— AP VIDEO SYRIA_PRISON — Syrian government forces dropped barrel bombs on an Aleppo prison after rebels freed hundreds of prisoners and rebels and regained much of the area, according to activists.


SARAJEVO, Bosnia-Herzogovina — Anti-government protesters storm into the Bosnian presidency and another government building in Sarajevo and set them ablaze as riot police fire tear gas in a desperate attempt to stop them. Smoke rises from several Bosnian cities as thousands vent their fury over the Balkan nation’s almost 40 percent unemployment and its rampant corruption. It’s the worst social unrest the country has seen since the 1992-95 war that killed over 100,000 people following Yugoslavia’s dissolution. By Aida Cerkez. SENT: 400 words, photos.


CAIRO — An Islamic militant group waging a campaign of bombings and assassinations in Egypt has quickly advanced in weaponry and sophistication of attacks, drawing on the experience of Egyptians who fought in Syria’s civil war. Its increasing capacities raise the danger that a wave of violence that began as retaliation for the military’s ouster of Islamist President Mohammed Morsi is evolving into a new front for regional jihadi groups. By Lee Keath. SENT: 1,100 words, photos.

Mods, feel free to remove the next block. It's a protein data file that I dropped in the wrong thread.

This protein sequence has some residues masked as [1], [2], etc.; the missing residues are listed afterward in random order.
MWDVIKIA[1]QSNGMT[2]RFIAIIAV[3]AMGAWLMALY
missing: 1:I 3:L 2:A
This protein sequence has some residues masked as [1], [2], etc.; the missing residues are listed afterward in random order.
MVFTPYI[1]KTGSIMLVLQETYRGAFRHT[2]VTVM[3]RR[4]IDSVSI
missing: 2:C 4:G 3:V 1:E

ST. LOUIS — Even as her brother’s band was lighting up the charts in her native England, Louise Harrison dutifully trudged from one local radio station to the next not long after settling in 1963 in the heart of southern Illinois coal country, desperately pressing for air time for the group unheard of in America. It failed. But all of that changed just months later, when George Harrison and the rest of the Beatles trekked to the United States and did a seminal gig on “The Ed Sullivan Show” a half century ago, launching the British invasion that made the “Fab Four” household names in America and Louis Harrison’s rural Illinois town now so eager to herald its connection. By Jim Suhr. SENT: 900 words, photos.